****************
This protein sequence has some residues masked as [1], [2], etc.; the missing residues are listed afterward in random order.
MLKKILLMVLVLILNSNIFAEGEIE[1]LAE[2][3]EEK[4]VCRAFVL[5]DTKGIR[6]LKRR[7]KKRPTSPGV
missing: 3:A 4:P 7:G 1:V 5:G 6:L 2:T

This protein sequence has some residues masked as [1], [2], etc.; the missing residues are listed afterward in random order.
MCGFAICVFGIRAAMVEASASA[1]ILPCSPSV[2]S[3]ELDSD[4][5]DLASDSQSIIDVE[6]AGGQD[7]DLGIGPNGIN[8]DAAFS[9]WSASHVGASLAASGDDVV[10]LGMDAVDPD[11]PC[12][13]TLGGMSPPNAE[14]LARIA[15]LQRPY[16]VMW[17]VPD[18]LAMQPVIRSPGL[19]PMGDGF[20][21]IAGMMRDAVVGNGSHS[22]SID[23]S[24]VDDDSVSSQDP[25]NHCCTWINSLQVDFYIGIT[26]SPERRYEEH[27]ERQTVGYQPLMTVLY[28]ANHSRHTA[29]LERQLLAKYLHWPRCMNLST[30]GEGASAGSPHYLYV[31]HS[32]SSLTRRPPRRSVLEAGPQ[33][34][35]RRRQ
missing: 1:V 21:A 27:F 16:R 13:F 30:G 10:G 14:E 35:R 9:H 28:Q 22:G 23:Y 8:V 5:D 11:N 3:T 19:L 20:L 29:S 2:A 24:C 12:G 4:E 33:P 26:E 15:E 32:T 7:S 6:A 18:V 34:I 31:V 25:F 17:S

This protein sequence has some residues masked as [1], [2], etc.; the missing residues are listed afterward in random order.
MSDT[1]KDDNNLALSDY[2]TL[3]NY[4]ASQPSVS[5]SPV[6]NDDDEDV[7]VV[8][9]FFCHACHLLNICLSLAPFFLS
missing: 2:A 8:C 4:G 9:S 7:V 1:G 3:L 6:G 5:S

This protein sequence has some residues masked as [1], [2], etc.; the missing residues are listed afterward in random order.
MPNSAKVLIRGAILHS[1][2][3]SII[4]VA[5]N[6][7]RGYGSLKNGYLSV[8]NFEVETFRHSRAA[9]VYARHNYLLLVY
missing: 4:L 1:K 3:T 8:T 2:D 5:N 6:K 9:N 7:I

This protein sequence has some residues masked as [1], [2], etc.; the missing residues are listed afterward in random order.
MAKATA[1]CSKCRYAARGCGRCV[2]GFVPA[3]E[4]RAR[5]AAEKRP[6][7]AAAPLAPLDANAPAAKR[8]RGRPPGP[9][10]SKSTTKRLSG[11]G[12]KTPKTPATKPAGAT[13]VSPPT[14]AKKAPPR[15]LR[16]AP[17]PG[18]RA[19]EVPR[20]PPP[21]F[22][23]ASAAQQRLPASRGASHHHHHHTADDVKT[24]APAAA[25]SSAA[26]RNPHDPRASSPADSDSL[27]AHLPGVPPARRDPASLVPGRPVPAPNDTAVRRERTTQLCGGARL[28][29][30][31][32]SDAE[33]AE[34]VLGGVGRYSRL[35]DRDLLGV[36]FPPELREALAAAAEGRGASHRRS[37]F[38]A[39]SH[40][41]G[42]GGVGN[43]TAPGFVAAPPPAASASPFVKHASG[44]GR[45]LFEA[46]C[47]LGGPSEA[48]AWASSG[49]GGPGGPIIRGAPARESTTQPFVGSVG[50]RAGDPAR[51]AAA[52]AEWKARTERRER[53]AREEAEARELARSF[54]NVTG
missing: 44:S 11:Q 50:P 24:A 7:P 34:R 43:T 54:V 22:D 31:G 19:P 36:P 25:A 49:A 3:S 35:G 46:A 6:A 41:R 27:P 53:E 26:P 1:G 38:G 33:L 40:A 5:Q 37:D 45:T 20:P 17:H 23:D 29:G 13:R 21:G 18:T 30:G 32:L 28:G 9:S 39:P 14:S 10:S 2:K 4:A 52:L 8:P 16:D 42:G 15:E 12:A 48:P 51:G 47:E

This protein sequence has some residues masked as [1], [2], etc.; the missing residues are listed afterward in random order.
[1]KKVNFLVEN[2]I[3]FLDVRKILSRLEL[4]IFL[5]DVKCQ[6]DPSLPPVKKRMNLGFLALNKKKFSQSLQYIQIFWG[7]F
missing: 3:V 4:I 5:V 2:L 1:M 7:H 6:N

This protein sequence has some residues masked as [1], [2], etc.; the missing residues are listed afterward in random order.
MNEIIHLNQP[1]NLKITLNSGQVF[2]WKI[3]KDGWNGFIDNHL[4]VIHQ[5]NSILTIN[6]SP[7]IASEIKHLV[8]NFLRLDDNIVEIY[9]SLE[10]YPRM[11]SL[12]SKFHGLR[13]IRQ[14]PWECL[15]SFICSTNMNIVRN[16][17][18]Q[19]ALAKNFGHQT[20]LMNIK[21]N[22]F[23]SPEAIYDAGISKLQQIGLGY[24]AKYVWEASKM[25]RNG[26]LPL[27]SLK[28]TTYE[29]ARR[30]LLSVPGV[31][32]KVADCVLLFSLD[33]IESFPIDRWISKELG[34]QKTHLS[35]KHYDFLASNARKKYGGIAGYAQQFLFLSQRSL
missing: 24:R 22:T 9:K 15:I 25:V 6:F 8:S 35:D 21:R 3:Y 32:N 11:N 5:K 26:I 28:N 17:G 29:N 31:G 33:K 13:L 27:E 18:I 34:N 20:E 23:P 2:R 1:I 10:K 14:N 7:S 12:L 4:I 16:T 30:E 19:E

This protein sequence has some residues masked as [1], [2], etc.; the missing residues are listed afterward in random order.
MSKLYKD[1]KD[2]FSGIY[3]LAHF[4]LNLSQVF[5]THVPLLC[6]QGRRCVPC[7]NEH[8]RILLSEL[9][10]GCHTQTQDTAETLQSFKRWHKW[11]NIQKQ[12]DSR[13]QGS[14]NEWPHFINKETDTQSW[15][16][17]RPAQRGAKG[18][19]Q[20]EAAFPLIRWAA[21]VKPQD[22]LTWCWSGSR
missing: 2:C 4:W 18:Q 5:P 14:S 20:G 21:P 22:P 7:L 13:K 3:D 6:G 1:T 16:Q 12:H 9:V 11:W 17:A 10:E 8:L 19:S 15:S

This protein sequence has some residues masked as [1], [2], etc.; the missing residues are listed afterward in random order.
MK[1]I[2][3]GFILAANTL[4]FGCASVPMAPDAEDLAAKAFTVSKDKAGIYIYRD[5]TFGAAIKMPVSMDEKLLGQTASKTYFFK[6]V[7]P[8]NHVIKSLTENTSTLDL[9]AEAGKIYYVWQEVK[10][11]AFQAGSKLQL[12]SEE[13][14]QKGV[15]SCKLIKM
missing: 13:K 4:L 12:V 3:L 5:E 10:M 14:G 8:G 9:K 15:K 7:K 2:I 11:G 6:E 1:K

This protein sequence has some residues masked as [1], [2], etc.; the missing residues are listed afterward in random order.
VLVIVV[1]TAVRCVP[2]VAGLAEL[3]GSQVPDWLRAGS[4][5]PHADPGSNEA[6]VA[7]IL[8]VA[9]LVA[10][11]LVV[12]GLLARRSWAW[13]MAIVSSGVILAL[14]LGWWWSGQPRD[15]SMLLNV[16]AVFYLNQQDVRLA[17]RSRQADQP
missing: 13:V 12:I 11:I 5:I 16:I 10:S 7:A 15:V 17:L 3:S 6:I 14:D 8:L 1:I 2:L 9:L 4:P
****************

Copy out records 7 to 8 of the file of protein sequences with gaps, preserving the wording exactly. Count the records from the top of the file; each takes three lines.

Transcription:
This protein sequence has some residues masked as [1], [2], etc.; the missing residues are listed afterward in random order.
MNEIIHLNQP[1]NLKITLNSGQVF[2]WKI[3]KDGWNGFIDNHL[4]VIHQ[5]NSILTIN[6]SP[7]IASEIKHLV[8]NFLRLDDNIVEIY[9]SLE[10]YPRM[11]SL[12]SKFHGLR[13]IRQ[14]PWECL[15]SFICSTNMNIVRN[16][17][18]Q[19]ALAKNFGHQT[20]LMNIK[21]N[22]F[23]SPEAIYDAGISKLQQIGLGY[24]AKYVWEASKM[25]RNG[26]LPL[27]SLK[28]TTYE[29]ARR[30]LLSVPGV[31][32]KVADCVLLFSLD[33]IESFPIDRWISKELG[34]QKTHLS[35]KHYDFLASNARKKYGGIAGYAQQFLFLSQRSL
missing: 24:R 22:T 9:K 15:I 25:V 6:F 8:S 35:D 21:R 3:Y 32:N 11:N 5:K 26:I 28:N 17:G 29:N 31:G 33:K 13:L 27:E 18:I 34:N 20:E 23:P 2:R 1:I 10:K 14:N 7:S 12:L 4:I 16:T 30:E 19:E

This protein sequence has some residues masked as [1], [2], etc.; the missing residues are listed afterward in random order.
MSKLYKD[1]KD[2]FSGIY[3]LAHF[4]LNLSQVF[5]THVPLLC[6]QGRRCVPC[7]NEH[8]RILLSEL[9][10]GCHTQTQDTAETLQSFKRWHKW[11]NIQKQ[12]DSR[13]QGS[14]NEWPHFINKETDTQSW[15][16][17]RPAQRGAKG[18][19]Q[20]EAAFPLIRWAA[21]VKPQD[22]LTWCWSGSR
missing: 2:C 4:W 18:Q 5:P 14:S 20:G 21:P 22:P 7:L 13:K 3:D 6:G 1:T 16:Q 12:H 9:V 11:W 17:A 10:E 8:L 19:S 15:S